Saturday, April 19, 2014

Options For Elder Care: Anosognosia

Options For Elder Care: There is NOTHING Wrong with Me and I Don’t Need Help! (Tips for dealing with a loved one who deny they have an impairment)

 Anosognosia is not

denial, but the lack of knowing that an impairment, deficit, or illness

exists. It results from physical changes in brain cells most typically

in the right front side of the brain as well as in part of the lobes

directly just behind. Decreased self-awareness results from these brain

changes. To put it another way, “our right brain is wired to detect

anomalies and new information and incorporate these into our sense of

reality. When something happens to damage that part of the brain, the

left brain seeks to maintain continuity of belief, using denial,

rationalization, confabulation, and other tricks to keep one’s mental

model of the world intact” says neurologist Dr. V.S.  Ramachandran of

the New York Times.

The most frequent problem we see in our Geriatric Care Management

Practice is the person is no longer able to perform their activities of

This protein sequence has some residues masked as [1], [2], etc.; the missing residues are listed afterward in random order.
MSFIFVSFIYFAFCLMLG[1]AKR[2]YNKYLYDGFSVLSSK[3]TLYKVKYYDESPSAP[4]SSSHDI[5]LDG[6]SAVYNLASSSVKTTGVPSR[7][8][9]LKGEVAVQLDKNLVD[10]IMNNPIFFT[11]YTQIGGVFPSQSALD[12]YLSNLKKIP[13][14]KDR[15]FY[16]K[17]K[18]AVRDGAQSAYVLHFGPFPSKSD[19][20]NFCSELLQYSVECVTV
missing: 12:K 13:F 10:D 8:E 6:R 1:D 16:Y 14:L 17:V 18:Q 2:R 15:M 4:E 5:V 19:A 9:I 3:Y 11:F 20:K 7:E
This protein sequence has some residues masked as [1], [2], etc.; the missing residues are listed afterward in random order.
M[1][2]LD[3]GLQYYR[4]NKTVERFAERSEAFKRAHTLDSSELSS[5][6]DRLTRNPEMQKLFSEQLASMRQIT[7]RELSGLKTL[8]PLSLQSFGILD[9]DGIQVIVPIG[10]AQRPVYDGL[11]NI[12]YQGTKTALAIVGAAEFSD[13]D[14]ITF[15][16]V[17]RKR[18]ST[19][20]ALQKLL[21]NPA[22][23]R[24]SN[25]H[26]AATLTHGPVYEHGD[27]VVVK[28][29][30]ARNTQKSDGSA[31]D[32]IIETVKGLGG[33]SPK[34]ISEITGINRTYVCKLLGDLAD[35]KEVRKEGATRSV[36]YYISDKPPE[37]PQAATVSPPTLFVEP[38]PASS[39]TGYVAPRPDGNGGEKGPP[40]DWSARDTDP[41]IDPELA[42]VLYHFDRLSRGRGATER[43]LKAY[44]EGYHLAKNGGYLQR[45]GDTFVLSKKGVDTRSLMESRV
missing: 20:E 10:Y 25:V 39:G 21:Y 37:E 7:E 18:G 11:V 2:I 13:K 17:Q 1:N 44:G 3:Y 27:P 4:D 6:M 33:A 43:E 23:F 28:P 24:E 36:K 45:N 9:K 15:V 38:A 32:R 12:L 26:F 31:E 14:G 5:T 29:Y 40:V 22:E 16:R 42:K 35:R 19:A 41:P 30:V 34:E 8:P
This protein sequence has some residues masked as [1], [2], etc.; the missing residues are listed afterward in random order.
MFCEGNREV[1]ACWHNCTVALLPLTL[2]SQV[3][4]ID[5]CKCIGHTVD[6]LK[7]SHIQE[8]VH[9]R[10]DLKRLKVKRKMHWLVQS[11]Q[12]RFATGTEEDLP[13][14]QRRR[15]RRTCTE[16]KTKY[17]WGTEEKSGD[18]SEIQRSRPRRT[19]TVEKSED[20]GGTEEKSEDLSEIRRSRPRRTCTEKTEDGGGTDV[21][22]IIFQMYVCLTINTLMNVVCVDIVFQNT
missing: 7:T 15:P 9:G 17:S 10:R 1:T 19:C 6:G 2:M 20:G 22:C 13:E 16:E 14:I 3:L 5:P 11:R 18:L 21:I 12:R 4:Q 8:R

daily living (ADLs) functions such as cooking, bathing, dressing,

financial management, taking medications, or remembering appointments.

When confronted, there is vehement denial anything is “wrong” and may

react with anger and defensiveness.


  1. Ramachandran , v.s. (1995). Anosognosia in parietal lobe syndrome. Consciousness and Cognition, 4(1)

  2. Ott, B.R.Lafleche, G.,Wheliham, W.M., Burongiorno, G.W., Albert,

    M.S. % Fogel, B.S. (1996). Impaired awareness of deficits in Alzheimer

    disease. Alzheimer Disease and Associated Disorders, 10 (2).

  3. Xavier Amador, Anna-Lica, and Ph.D. Johanson, I am Not Sick I Don’t Need Help!Publisher: Vida Pr

  4. Antoine C1, Antoine P, Guermonprez P, Frigard B., Awareness of deficits and anosognosia in Alzheimer's disease.  Encephale. 2004 Nov-Dec; 30(6):570-7